The Peanut Gallery on Peanut Allergies

“Allergies are increasing because women do not breast feed long enough,” Dr. Fuhrman responded when I asked him to comment on this report claiming peanut allergies in children are on the rise. Andrew Stern of Reuters has more:

Allergies to peanuts and other foods are showing up in children at younger ages for reasons that are not clear, researchers said on Monday, and some urged parents to postpone exposing susceptible children to peanuts.

In a study of 140 children with peanut allergies, the median age of the first allergic reaction was 14 months among those born between 2000 and 2005, compared to 22 to 24 months among allergic children born between 1988 and 1999.

"There's a valid reason to delay introduction to products containing peanuts," said Dr. Todd Green of the Children's Hospital of Pittsburgh.

Dr. Fuhrman couldn’t agree less. “It is not delaying peanut introduction that will solve this problem, it is delaying the unhealthful cessation of breast feeding at too young an age,” Dr. Fuhrman points out. He talks more about it in Disease-Proof Your Child:

The antibodies derived from mother’s milk are necessary for maximizing immune system function, maximizing intelligence, and protecting against immune system disorders, allergies, and even cancer. The child’s immune system is still underdeveloped until age of two, the same age when the digestive tract seals the leaks (spaces between cells) designed to allow the mother’s antibodies access to the bloodstream. So picking the age of two as the length of recommended breast-feeding is not just a haphazard guess, it matches the age at which the child is no longer absorbing the mother’s immunoglobulins to supplement their own immune system. Nature designed it that way.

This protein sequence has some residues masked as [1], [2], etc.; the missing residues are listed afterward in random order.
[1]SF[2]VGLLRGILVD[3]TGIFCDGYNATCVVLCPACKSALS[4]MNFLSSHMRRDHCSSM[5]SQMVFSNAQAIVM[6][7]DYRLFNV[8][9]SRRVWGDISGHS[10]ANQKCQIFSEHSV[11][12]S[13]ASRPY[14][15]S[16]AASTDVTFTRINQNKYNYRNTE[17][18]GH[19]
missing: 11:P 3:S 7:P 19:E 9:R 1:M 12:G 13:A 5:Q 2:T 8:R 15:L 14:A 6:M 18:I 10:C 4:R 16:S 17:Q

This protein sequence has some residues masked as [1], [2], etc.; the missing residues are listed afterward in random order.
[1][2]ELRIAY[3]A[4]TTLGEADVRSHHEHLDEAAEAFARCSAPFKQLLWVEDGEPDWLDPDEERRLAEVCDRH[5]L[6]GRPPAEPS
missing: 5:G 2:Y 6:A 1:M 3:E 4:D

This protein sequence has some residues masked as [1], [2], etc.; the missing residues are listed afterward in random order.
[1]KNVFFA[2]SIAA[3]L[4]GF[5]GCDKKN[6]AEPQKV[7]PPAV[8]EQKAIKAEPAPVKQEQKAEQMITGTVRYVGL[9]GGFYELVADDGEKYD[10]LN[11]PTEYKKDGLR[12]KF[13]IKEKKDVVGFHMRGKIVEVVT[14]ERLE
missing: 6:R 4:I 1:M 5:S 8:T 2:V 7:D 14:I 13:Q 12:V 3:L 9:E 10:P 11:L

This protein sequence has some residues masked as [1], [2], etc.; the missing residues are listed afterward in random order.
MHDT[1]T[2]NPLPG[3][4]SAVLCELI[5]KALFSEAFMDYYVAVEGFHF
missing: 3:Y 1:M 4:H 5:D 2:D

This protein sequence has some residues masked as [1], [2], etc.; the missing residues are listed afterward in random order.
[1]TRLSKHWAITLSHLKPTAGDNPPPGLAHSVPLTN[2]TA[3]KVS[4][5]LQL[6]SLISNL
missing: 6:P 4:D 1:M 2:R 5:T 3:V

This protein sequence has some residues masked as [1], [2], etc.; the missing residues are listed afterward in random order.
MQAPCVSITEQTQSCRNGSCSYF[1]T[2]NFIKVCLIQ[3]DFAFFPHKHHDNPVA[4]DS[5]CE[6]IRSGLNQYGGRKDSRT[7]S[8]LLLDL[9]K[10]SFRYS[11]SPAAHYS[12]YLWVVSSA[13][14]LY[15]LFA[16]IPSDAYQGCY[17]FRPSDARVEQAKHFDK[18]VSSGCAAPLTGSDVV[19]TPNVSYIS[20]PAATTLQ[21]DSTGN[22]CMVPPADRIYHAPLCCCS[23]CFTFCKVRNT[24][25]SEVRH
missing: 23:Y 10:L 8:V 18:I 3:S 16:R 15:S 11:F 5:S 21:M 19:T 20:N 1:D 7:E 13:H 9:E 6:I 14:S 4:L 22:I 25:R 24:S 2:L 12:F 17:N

What really surprised me is according to Dr. Fuhrman roasting peanuts actually increase their allergen potency. Maybe it’ll make parents think twice before they slather peanut butter and jelly on two slices of white bread and shoo their kids off to school.

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Comments (3) Read through and enter the discussion with the form at the end
Susan - December 4, 2007 11:26 AM

I love Dr. Fuhrman, but I find his hypothesis doubtful. My daughter breastfed till 2.5 years old, and has a peanut allergy. Although we already knew to postpone peanut products until at least age 5, an aunt gave her some peanut butter crackers sometime around the age of 2, and that did it, apparently.

Joel Fuhrman, MD - December 4, 2007 2:29 PM

One person's experience does not give them the knowledge-base to disagree or agree. Scientists who investigate this look at populations with certain
risk factors and look for a pattern, they do not make conclusions based on
the experience of one person. I did not say it was impossible to develop a
peanut allergy if breast fed adequately, there are lots of other reasons too, not discussed here. However, the point is that this major explosion in peanut allergies is related to the cessation of breast feeding too early, the roasting of nuts, the use of antibiotics early in life, lack of dirt, bacteria and an overly-sterile environment, essential fatty acid imbalance and too early introduction of solid food, as well as other reasons that are not totally understood.

Jayson - December 4, 2007 8:23 PM

Nice to see a post like this. One subject that I would like to see illuminated a bit more would be nuts and allergies.


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